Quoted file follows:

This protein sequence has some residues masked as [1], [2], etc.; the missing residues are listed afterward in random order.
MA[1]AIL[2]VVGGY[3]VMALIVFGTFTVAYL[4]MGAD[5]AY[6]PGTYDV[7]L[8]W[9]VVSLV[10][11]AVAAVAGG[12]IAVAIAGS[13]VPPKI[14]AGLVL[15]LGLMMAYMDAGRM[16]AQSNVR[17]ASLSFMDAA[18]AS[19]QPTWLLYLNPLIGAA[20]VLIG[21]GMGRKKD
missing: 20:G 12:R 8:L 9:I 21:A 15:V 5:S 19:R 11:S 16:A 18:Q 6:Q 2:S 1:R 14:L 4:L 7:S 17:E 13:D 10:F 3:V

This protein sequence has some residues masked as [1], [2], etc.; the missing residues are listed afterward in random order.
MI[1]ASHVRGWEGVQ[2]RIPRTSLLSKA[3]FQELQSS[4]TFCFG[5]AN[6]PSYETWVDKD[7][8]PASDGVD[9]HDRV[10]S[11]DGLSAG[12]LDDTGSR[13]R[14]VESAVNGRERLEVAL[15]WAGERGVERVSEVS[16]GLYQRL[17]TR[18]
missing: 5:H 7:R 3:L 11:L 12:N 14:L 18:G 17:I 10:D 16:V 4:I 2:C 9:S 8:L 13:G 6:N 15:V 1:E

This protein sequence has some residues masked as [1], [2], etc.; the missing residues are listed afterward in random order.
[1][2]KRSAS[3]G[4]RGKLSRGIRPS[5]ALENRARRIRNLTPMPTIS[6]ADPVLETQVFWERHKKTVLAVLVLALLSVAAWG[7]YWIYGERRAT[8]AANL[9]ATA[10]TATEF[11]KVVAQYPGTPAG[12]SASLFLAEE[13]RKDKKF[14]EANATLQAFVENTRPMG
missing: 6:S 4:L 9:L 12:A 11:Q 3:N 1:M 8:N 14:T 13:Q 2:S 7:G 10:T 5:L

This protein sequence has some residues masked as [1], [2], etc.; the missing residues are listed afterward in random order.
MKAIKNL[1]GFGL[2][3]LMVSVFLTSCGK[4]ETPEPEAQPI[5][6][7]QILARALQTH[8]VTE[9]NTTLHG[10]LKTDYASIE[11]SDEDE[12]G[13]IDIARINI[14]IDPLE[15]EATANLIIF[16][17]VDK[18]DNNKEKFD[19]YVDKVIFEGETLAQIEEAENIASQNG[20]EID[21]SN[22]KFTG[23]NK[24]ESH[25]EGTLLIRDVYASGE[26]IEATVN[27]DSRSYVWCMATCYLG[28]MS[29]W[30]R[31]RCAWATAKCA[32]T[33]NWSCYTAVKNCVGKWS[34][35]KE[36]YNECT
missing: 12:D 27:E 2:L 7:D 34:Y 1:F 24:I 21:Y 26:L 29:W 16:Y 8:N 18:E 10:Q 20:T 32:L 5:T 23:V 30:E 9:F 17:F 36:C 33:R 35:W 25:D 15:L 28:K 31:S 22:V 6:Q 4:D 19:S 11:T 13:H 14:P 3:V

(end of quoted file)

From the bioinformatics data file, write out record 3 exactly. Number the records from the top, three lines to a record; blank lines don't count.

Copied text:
This protein sequence has some residues masked as [1], [2], etc.; the missing residues are listed afterward in random order.
[1][2]KRSAS[3]G[4]RGKLSRGIRPS[5]ALENRARRIRNLTPMPTIS[6]ADPVLETQVFWERHKKTVLAVLVLALLSVAAWG[7]YWIYGERRAT[8]AANL[9]ATA[10]TATEF[11]KVVAQYPGTPAG[12]SASLFLAEE[13]RKDKKF[14]EANATLQAFVENTRPMG
missing: 6:S 4:L 9:L 12:A 11:Q 3:N 1:M 8:N 14:T 13:Q 2:S 7:G 10:T 5:L